Avocados Restaurant is known for its generous portions. Each heaping burrito is piled high with rice, beans, cheese, salsa, sour cream, and guacamole, as well as a choice of filling such as roasted pork or grilled shrimp. Diners can also opt for fajitas, quesadillas, tacos, and wraps.
Salsa Salsa's cooks prepare sumptuous specialties such as BLT tacos, 3 way sizzling fajitas, and specialty quesadillas. Diners can also choose healthy options such as vegetarian eggplant chili or whole-wheat burritos filled with garlicky spinach. Over 60 types of tequila are offered as well as mixed margaritas and sangria muddled with premium spirits and fresh fruits.
Ahi seared tuna over soba noodles. Teriyaki chicken skewers. Oriental chicken dumplings. Items like these aren’t found at the typical Mexican restaurant, but they fit right in at Agave’s Tequila Bar & Lounge, where a quick glance at the appetizers makes the eatery’s culinary twist clear: Mexican food, with an Asian influence. There’s no shortage of traditional south-of-the-border favorites, but on the whole, Agave’s chefs turn things up a bit when it comes to their tacos, burritos, and quesadillas, offering customers fillings beyond the usual ground beef and grilled piñatas—for example, fried Montauk flounder, sautéed tiger shrimp, and grilled sesame tuna. The house specialties deliver as well, with everything from traditional seafood paella to tuna bronseado splayed across rice beneath a crown of Asian slaw.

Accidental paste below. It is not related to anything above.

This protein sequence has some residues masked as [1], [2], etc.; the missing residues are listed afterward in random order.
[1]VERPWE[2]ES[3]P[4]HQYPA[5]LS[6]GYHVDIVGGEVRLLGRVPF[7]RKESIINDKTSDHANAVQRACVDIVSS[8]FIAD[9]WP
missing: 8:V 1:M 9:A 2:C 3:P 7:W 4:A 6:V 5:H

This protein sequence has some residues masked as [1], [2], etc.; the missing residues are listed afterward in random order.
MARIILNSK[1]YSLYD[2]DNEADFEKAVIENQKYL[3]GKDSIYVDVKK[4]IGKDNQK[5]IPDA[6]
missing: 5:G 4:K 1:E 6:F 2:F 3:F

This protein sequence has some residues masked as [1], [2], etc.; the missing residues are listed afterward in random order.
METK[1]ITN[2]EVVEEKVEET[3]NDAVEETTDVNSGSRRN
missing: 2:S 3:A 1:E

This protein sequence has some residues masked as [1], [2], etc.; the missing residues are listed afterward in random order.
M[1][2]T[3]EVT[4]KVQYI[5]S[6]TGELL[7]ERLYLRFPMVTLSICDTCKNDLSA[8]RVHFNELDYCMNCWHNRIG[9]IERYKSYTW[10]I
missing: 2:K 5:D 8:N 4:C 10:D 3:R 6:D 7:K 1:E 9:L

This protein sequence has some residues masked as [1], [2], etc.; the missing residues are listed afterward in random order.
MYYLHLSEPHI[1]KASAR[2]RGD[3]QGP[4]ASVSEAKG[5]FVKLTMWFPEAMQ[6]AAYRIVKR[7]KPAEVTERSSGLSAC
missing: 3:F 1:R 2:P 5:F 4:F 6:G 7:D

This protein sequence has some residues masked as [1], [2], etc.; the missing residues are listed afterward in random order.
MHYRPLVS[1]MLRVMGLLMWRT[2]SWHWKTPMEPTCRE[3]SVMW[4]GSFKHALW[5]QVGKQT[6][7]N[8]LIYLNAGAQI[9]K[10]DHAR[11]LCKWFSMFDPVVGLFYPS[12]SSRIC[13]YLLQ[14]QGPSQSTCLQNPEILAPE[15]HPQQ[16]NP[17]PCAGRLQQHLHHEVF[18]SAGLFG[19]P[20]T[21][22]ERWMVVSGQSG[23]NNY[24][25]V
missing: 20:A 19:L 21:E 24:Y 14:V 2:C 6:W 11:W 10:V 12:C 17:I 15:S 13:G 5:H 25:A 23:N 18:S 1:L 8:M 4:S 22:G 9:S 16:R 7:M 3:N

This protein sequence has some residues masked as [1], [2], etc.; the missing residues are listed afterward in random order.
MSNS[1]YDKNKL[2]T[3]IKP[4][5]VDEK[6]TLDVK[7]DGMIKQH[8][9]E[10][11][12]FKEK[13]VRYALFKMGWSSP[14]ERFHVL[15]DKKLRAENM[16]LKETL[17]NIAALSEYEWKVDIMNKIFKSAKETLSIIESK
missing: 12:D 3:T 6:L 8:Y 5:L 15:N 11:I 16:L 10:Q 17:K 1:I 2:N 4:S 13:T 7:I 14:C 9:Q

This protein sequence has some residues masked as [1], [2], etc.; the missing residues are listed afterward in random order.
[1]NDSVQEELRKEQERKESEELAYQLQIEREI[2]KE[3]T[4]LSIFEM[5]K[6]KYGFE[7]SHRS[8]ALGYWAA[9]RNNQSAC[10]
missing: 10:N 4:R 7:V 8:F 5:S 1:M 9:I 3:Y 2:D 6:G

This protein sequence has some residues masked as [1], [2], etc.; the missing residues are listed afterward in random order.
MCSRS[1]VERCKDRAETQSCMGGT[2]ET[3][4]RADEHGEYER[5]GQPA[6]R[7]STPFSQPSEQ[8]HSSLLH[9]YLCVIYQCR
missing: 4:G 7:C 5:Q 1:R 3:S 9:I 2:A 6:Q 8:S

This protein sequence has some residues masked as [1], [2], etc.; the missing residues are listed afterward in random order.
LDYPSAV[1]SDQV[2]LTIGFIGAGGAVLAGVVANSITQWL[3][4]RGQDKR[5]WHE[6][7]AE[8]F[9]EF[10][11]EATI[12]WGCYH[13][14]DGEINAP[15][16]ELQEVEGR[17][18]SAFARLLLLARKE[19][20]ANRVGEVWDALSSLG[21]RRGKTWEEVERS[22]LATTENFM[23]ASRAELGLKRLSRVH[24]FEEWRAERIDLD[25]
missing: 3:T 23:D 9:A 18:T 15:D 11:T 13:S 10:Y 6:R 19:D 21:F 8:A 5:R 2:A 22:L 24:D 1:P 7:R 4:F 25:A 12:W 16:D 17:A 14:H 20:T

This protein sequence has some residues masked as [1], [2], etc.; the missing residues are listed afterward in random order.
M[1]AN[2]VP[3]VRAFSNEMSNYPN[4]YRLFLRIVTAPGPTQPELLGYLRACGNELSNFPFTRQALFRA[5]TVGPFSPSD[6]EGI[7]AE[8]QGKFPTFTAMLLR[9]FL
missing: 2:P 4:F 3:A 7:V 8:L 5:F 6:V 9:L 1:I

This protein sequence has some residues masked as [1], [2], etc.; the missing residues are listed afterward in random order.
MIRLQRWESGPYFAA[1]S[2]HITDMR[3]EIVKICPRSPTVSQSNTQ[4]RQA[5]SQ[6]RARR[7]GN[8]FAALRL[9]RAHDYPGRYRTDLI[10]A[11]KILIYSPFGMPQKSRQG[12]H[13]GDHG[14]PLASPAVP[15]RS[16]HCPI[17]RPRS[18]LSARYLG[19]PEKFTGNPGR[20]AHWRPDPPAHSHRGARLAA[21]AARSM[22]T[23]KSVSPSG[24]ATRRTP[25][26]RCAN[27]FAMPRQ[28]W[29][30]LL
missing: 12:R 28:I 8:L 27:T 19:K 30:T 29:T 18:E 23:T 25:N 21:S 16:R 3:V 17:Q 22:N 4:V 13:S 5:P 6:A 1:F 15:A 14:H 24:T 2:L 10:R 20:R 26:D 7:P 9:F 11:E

However, there's no mixing of cultures when it comes to Agave’s drinks. As a tequila bar, the eatery is, of course, known for flights of Don Julio, Partida, and Corzo, and bartenders also muddle fresh margaritas on the spot. Patrons can enjoy their sips amid the glow of NFL games every Sunday and Thursday, or head upstairs and dance to live salsa and reggae music.
From the outside, the combination of Don Juan Mexican Restaurant's Mission-style structure and neon-purple signs hints at both a family restaurant that showcases Mexican, Southwestern, and Spanish cuisine as well as popular spot for nighttime lounging. Warm candlelight flickers atop clothed tables as the wait staff drops off plates of chillies rellenos, paella, or cilantro-lime salmon, culinary traditions that garnered notoriety from Massapequa Patch. After the sun sets and they turn back into humans, visitors arrive to celebrate nights on the town by sipping margaritas made from freshly squeezed fruit juice on an open-air patio. Vintage Mexican posters and colorful artwork line the earthy, clay-colored walls, which creates a homey yet elegant backdrop for feasts of cheesy enchiladas suizas or creamy custard flan.
The chefs at Acapulcos Mexican Family Restaurant & Cantina aim to cook authentic Mexican dishes unaltered by any Tex-Mex influence. Their recipes reach back generations within the owners' family and several miles into their underground tortilla vaults. Spanish-speaking servers deliver simple combinations of protein or veggies, topped with vibrant sauces: carne asada steak dressed in green pepper and guacamole, tender pork loin in tomatillo sauce, chicken in chocolate mole. The chefs' adherence to tradition doesn't preclude experimentation. Case in point: the dessert burrito, a lightly fried tortilla wrapped around apple-cinnamon or creamy cheesecake filling.
Both the menu and the decor change slightly from location to location—a painting of Mexico here, a tiled mosaic there. Each one, however, has a full bar where bartenders mix margaritas and flat-screen TVs broadcasting sports overhead.